to a horse better at the national levels? “Not necessarily too different,” he replies. “I am convinced there are many fantas- tic horses out there that could’ve been stars if given the right training and the right program. Many horses never get to show their true potential.” As for testing and teaching a horse to jump at speed, he

points to two key factors. “Training and patience,” he says. “With time and training, even a slow mover can become very competitive and a winner. Look at HH Azur and McLain Ward—one of the fastest combinations in the world, and Azur wasn’t a fast young horse.”

Greg Broderick

At his family’s Ballypatrick Stables in County Tipperary, Ireland, Greg breeds and trains young jumpers. His most successful horse is MHS Going Global (Quidam Junior x Cavalier Royale), the Irish Sport Horse he rode in the 2016 Olympic Games. Greg spotted the potential in Going Global (“Junior”) and bought him as a five-year-old. “He was quite a tough horse when young,” he says about their meeting in 2015. “His breeder sent the horse to me to ride. Having ridden him for several weeks, I felt he was a super talented horse.” What sold Greg about the bay, despite the challenges

he presented, was the horse’s size and scope, with a big canter stride. That excellent stride contributed to finalist placings as a six- and seven-year-old at the FEI World Breed- ing Jumping Championships for Young Horses in Lanaken, Belguim. At eight, Junior was named the Irish National Champion.

“He has a lot of blood, because his grandmother, his

great grandmother and his great great grandmother are all by Irish Thoroughbred stallions,” he says. He lists them as

Marwood xx, Bahrain xx and Ozymandias xx. “With that kind of blood in his pedigree he’s able to cope with the heat here [at Thermal].”

He adds jumping in large arenas suits the horse, who’s

jumped at the prestigious Dublin Horse Show. “He’s a top class horse and he shows himself off the best in these big rings. It lets him use his canter stride and use his scope.” As a youngster, Junior would sometimes buck. “I always

believed in the horse since I rode him as a young horse,” Buck says. “In the ring he’s always brave, but he’s a tough horse on the flat. When I have the flat work right, in the ring he’s very good. He has a lovely balanced canter and a snaffle mouth.” He praises the horse’s athleticism, saying, “He’s a horse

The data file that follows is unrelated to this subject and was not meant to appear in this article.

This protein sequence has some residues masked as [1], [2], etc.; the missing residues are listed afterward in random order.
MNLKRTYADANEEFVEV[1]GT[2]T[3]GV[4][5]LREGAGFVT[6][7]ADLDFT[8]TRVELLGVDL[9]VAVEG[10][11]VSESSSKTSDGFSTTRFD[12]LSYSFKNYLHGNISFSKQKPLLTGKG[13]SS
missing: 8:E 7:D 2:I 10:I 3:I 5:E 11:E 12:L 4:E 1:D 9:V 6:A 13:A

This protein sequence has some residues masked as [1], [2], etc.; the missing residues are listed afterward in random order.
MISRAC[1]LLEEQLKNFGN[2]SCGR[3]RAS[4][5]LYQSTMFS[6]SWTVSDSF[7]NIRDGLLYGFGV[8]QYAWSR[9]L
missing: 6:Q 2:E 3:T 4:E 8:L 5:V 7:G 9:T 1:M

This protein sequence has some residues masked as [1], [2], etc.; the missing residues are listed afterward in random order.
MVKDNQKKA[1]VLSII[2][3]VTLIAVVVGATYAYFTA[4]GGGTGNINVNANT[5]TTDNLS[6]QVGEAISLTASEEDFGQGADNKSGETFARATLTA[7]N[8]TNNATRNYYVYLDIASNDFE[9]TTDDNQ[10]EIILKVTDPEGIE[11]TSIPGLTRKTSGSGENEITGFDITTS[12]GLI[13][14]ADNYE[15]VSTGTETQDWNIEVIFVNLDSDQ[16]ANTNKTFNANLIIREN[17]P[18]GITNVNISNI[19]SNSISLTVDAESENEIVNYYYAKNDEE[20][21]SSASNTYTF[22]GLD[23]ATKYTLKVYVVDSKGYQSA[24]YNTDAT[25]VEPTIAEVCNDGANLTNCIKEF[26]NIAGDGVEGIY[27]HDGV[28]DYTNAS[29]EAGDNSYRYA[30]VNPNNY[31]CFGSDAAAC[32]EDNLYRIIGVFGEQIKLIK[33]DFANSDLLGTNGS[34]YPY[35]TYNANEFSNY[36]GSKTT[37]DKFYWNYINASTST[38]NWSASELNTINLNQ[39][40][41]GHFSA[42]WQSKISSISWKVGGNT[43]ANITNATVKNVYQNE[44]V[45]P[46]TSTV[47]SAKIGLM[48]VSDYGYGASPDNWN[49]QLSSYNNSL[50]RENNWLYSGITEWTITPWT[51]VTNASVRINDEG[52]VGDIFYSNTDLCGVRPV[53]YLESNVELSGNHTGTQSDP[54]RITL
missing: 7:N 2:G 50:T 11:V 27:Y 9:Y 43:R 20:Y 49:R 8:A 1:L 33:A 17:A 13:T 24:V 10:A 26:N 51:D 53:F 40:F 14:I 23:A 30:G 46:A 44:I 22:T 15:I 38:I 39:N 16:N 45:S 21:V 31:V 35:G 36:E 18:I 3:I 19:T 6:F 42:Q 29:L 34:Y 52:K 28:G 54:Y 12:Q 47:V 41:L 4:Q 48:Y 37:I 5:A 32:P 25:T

that when you need to add a stride it’s quite easy to adjust him. If you need to leave a stride out, it’s also possible because he has such a big canter stride.” On course, the abil- ity to do both—add or leave out a stride in an instant—is part of an exceptional jumper’s skillset, he continues. “His rideability is so good in the ring which helps to jump these big tracks so easily.”

Constant Search Identifying a superstar isn’t easy. Riders frequently test many horses on their quest for an Olympic or world cham- pionship partner. Finding the genius jumper means sifting through “normal” horses, whose limit may be the national level grand prix. Luck also plays a part—how and when a rider and horse meet and if their personalities click. Horse dealers based abroad often assist in locating prospects for their rider clients. One example is Emil Hendrix of Stal Hendrix, the Netherlands, who’s sourced horses like Super Sox (Lily Keenan), Anthem (Laura Kraut), Big Ben (Ian Millar) and Conthendrix (Andre Thieme). With limited numbers of the greatest equine athletes,

top riders may lack “horsepower” at various times in their careers. Our best riders may endure months or years search- ing for the right horse—and could wait for years to locate a brilliant candidate who could become a superstar at the international levels. Some horsemen have made a career of bringing jump-

ers up to the CSI level and then selling them to others to campaign to the top. Also, as Jill Henselwood mentions, a third party often invests in the horse’s future. Willing spon- sors for our top riders can make the difference between them riding or sitting on the sidelines.

   In the next issue we’ll feature insights from U.S. Olympic

and World Championship dressage riders to learn how they identify international superstars.

Greg Broderick and MHS Going Global in the SmartPak Grand Prix, March 2015, at the HITS Desert Circuit, Thermal, California.

Warmbloods Today 17

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